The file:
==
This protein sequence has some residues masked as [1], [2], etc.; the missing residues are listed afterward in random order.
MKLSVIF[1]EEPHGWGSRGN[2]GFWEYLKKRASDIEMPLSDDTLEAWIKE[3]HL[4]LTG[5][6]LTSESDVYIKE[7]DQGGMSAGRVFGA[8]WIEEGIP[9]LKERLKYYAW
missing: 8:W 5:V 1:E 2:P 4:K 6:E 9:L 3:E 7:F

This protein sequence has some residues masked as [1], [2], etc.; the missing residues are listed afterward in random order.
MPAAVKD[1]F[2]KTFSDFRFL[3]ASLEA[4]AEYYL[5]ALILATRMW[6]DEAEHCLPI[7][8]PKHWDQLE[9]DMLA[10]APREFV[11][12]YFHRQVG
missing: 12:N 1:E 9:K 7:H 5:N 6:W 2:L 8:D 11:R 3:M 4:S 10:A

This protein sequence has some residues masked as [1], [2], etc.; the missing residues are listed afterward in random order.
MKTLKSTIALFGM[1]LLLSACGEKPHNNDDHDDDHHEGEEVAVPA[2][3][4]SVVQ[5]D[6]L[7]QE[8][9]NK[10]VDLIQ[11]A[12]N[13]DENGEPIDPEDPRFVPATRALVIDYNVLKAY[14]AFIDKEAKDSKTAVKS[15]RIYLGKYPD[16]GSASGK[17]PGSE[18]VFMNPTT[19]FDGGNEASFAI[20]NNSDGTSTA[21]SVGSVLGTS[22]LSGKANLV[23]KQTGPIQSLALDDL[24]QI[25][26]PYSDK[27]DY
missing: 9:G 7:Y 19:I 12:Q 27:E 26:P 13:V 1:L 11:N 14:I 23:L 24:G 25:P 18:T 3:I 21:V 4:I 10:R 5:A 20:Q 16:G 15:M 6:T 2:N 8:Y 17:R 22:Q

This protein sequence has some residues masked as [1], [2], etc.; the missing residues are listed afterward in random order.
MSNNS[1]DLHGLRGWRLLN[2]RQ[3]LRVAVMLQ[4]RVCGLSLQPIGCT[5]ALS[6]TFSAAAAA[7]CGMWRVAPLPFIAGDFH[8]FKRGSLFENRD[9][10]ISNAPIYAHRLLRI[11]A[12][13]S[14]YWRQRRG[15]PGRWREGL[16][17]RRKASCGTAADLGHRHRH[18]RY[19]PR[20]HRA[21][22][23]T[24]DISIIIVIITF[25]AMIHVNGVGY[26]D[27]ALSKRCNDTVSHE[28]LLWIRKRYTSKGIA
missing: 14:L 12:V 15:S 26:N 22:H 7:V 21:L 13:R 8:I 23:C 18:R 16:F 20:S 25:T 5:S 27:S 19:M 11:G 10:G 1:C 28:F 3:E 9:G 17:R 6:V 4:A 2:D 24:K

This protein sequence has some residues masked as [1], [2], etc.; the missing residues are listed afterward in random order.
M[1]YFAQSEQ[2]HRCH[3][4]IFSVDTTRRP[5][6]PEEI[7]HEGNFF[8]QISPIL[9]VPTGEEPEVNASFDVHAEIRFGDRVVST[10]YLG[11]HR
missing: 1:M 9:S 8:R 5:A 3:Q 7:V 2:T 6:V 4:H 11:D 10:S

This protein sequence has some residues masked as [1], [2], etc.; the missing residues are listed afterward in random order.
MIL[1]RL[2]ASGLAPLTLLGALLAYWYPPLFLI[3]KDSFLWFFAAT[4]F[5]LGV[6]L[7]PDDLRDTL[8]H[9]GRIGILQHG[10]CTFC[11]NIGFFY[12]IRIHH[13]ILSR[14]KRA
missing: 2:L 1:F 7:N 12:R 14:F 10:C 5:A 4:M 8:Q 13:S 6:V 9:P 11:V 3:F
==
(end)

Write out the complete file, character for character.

This protein sequence has some residues masked as [1], [2], etc.; the missing residues are listed afterward in random order.
MKLSVIF[1]EEPHGWGSRGN[2]GFWEYLKKRASDIEMPLSDDTLEAWIKE[3]HL[4]LTG[5][6]LTSESDVYIKE[7]DQGGMSAGRVFGA[8]WIEEGIP[9]LKERLKYYAW
missing: 8:W 5:V 1:E 2:P 4:K 6:E 9:L 3:E 7:F

This protein sequence has some residues masked as [1], [2], etc.; the missing residues are listed afterward in random order.
MPAAVKD[1]F[2]KTFSDFRFL[3]ASLEA[4]AEYYL[5]ALILATRMW[6]DEAEHCLPI[7][8]PKHWDQLE[9]DMLA[10]APREFV[11][12]YFHRQVG
missing: 12:N 1:E 9:K 7:H 5:N 6:W 2:L 8:D 11:R 3:M 4:S 10:A

This protein sequence has some residues masked as [1], [2], etc.; the missing residues are listed afterward in random order.
MKTLKSTIALFGM[1]LLLSACGEKPHNNDDHDDDHHEGEEVAVPA[2][3][4]SVVQ[5]D[6]L[7]QE[8][9]NK[10]VDLIQ[11]A[12]N[13]DENGEPIDPEDPRFVPATRALVIDYNVLKAY[14]AFIDKEAKDSKTAVKS[15]RIYLGKYPD[16]GSASGK[17]PGSE[18]VFMNPTT[19]FDGGNEASFAI[20]NNSDGTSTA[21]SVGSVLGTS[22]LSGKANLV[23]KQTGPIQSLALDDL[24]QI[25][26]PYSDK[27]DY
missing: 9:G 7:Y 19:I 12:Q 27:E 26:P 13:V 1:L 11:N 14:I 23:L 24:G 25:P 18:T 3:I 21:V 4:I 10:R 5:A 20:Q 16:G 15:M 6:T 2:N 8:Y 17:R 22:Q

This protein sequence has some residues masked as [1], [2], etc.; the missing residues are listed afterward in random order.
MSNNS[1]DLHGLRGWRLLN[2]RQ[3]LRVAVMLQ[4]RVCGLSLQPIGCT[5]ALS[6]TFSAAAAA[7]CGMWRVAPLPFIAGDFH[8]FKRGSLFENRD[9][10]ISNAPIYAHRLLRI[11]A[12][13]S[14]YWRQRRG[15]PGRWREGL[16][17]RRKASCGTAADLGHRHRH[18]RY[19]PR[20]HRA[21][22][23]T[24]DISIIIVIITF[25]AMIHVNGVGY[26]D[27]ALSKRCNDTVSHE[28]LLWIRKRYTSKGIA
missing: 14:L 12:V 15:S 26:N 22:H 7:V 21:L 13:R 8:I 23:C 18:R 16:F 20:S 25:T 5:S 27:S 19:M 11:G 10:G 1:C 28:F 3:E 9:G 17:R 6:V 4:A 2:D 24:K

This protein sequence has some residues masked as [1], [2], etc.; the missing residues are listed afterward in random order.
M[1]YFAQSEQ[2]HRCH[3][4]IFSVDTTRRP[5][6]PEEI[7]HEGNFF[8]QISPIL[9]VPTGEEPEVNASFDVHAEIRFGDRVVST[10]YLG[11]HR
missing: 1:M 9:S 8:R 5:A 3:Q 7:V 2:T 6:V 4:H 11:D 10:S

This protein sequence has some residues masked as [1], [2], etc.; the missing residues are listed afterward in random order.
MIL[1]RL[2]ASGLAPLTLLGALLAYWYPPLFLI[3]KDSFLWFFAAT[4]F[5]LGV[6]L[7]PDDLRDTL[8]H[9]GRIGILQHG[10]CTFC[11]NIGFFY[12]IRIHH[13]ILSR[14]KRA
missing: 2:L 1:F 7:N 12:R 14:F 10:C 5:A 4:M 8:Q 13:S 6:V 9:P 11:V 3:F